Edelgard von Hresvelg - Black Eagles House Leader

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Yeah unfortunately the anonymity of the internet let trolls of all kind do their thing. I would just ignore them and continue to root for interesting characters for smash - regardless if they are male, female or whatever.

After all they want you to be upset about them, so if you do they are winning ...
Yeah, best to just ignore them, they crave attention. Especially when you can access an "ignore" option.
 
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What do you think of this Edelgard write up? I think it was excellent, especially the link to the author's own struggles.
Well I guess that's another point in common Three Houses has with Persona: sensible portrayals of mental illness.

Futaba is kind of a mix between Edelgard and Bernadetta if you think about it.

I think Edelgard's character development is underrated. It's often said she's a static character who undergoes no development but I think this is far from the truth.

At the start of the game, Edelgard is willing to murder Claude and Dimitri to make her goals easier. She doesn't show any signs of hesitation or remorse in conspiring to do so. On the other hand, in Crimson Flower, Edelgard is willing to spare Claude and is upset at killing Dimitri despite being far more justified in doing so than before. This shows that Byleth's influence on her after Byleth saves her from Rhea, despite his affiliation with the Church, was able to turn her into a more empathetic person who values human life. This is further shown in the final chapter where Edelgard rushes into the fires of Fhirdiad to rescue the trapped civilians when she could just let them and Rhea's army die before swooping in and finishing off Rhea. Contrast that with the other routes where Edelgard shows no value for civilian life and is willing to install a tyrant like Cornelia to fulfill her own ambitions. On the other hand, she never chooses to ally herself with Cornelia and actively ends her despite antagonizing her uncle in Crimson Flower.

Lastly, at the end of the game, Edelgard says that when humanity stands up for one another, they can overcome whatever challenges they face. Contrast that to part one where Edelgard is too reliant on herself to change the world instead of seek allies which backfires on her unless she's lucky enough to form a bond with Byleth.

All in all, I think Edelgard has one of the most unique character arcs in FE, especially for an FE lord, so it pisses me off when people say she doesn't develop at all.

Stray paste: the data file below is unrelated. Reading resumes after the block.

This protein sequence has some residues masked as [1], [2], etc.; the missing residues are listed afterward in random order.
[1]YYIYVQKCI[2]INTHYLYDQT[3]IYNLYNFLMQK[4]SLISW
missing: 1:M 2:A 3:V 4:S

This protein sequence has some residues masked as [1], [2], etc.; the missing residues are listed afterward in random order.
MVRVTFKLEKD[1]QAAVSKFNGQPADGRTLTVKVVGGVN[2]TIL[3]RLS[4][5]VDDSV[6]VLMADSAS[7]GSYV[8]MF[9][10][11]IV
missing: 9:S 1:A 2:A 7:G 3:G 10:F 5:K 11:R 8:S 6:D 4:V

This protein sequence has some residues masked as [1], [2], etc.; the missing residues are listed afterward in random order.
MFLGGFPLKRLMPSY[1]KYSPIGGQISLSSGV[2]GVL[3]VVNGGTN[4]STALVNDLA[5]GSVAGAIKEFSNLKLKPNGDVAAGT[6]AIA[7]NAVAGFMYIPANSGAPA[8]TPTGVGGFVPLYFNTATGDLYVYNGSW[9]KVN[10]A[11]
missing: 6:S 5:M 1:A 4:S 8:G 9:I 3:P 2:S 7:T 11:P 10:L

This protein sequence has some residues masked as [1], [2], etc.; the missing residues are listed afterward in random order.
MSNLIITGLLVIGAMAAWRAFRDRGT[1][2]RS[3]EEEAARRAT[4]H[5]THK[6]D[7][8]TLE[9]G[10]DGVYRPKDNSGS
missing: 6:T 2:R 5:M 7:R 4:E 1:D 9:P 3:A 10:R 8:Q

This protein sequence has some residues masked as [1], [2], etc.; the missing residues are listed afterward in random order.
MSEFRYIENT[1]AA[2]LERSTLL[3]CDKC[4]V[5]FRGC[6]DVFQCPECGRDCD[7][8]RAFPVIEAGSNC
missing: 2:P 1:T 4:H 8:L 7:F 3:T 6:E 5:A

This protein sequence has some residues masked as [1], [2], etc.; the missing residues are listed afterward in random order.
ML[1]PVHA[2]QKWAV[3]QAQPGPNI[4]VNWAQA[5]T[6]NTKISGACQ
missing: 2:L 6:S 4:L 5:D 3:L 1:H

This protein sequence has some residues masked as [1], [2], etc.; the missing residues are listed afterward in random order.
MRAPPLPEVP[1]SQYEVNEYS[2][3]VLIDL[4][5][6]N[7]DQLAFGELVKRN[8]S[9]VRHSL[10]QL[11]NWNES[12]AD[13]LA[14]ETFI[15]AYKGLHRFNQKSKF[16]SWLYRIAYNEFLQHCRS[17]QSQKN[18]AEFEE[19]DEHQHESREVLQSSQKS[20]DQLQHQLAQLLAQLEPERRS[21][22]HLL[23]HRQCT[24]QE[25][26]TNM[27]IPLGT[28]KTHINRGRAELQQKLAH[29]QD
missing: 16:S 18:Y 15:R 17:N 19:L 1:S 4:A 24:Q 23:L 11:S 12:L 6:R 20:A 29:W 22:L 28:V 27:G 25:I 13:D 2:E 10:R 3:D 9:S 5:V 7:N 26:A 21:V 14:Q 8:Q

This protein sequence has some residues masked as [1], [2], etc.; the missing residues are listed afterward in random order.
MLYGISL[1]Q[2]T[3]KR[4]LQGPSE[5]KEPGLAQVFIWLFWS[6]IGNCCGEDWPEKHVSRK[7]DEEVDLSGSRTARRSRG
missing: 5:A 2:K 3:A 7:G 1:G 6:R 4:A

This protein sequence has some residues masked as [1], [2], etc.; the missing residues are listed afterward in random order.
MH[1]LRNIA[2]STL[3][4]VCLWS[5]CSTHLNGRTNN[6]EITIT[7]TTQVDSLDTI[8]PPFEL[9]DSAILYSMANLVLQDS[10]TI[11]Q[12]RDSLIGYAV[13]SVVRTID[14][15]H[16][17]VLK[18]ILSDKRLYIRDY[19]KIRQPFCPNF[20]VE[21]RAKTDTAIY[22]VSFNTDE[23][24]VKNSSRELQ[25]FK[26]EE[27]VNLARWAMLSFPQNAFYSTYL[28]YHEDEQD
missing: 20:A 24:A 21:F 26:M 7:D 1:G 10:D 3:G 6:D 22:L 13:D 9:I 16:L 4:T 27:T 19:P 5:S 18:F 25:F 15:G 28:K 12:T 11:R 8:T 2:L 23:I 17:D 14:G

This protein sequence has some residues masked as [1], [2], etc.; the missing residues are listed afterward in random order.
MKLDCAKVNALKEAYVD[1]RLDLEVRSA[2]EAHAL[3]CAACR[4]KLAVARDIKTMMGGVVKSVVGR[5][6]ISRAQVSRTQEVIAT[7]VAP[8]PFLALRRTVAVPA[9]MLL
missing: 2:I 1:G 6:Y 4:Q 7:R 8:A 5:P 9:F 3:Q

That line just before the final battle is especially poignant when you consider it's literally what you did for her in the Holy Tomb. Does she write up the manifesto in routes other than Crimson Flower? That ends up earning allies in the other countries almost immediately. Managing to change even one person's mind on the state of affairs ended up being all the proof she needed to convince herself that there are others besides her who'd like to see change.

I'll never get over someone comparing that Crimson Flower split to Edelgard rolling a 20 on a diplomacy check for Byleth.

Well, of course. It reminds me of a comment someone did in regards to Steve; for detractors, he'd simply be another face to punch when he gets in.

And then there's this guy:


Was the scorn of gamers everywhere just for laughing at their faces when they lose. People still played as him once he got in.
And now Duck Hunt Dog is more emblematic of tricky 10000 IQ plays than mockery. Ain't it funny how things work out.
 
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I seriously hate this. I'm a girl and I like to play as strong women (like Samus and Edelgard not Peach or something). It doesn't stop me from enjoying characters like Ridley and Joker, who are my mains, but we only have like 4 or 5 characters I would consider strong women.

The funny thing is that I'm actually the kind of person who complains about SJWs when there's actual annoying stuff going on, like people throwing a fit over someone using the English voice over for a game with a Japanese option, yet I get called out for being one myself over stuff like this. People just throw that term around every time anyone lists representing women more as a positive as if that's some radical opinion.

Sorry for the rant.
Edelgard's and Samus's circumstances are eerily similar; the Slithers have similar motivations and goals to the Space Pirates, those being belief in their own superiority which gives them the right to dominate everyone else (or at least whoever is leading for the latter due to the hive mind nature of the Pirates). But things went just differently enough to have them grow into very different people. The main difference is that Samus is far more idealistic than Edelgard, and has less crushing responsibilities.

Given how Fusion ends though, it may not be long before Samus has to contemplate some drastic measures of her own...
 

Icelerate

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I think some people ignore her development because they view it as avatar/player pandering. What do you guys think about this opinion and how would you go about addressing it. I do think the point is for the avatar to be a paragon, the shining light to brighten and improve the world of Fodland as well as the main characters and quite possibly the writers want the player to feel good about themselves but it's written well and such a direction in the writing isn't inherently bad.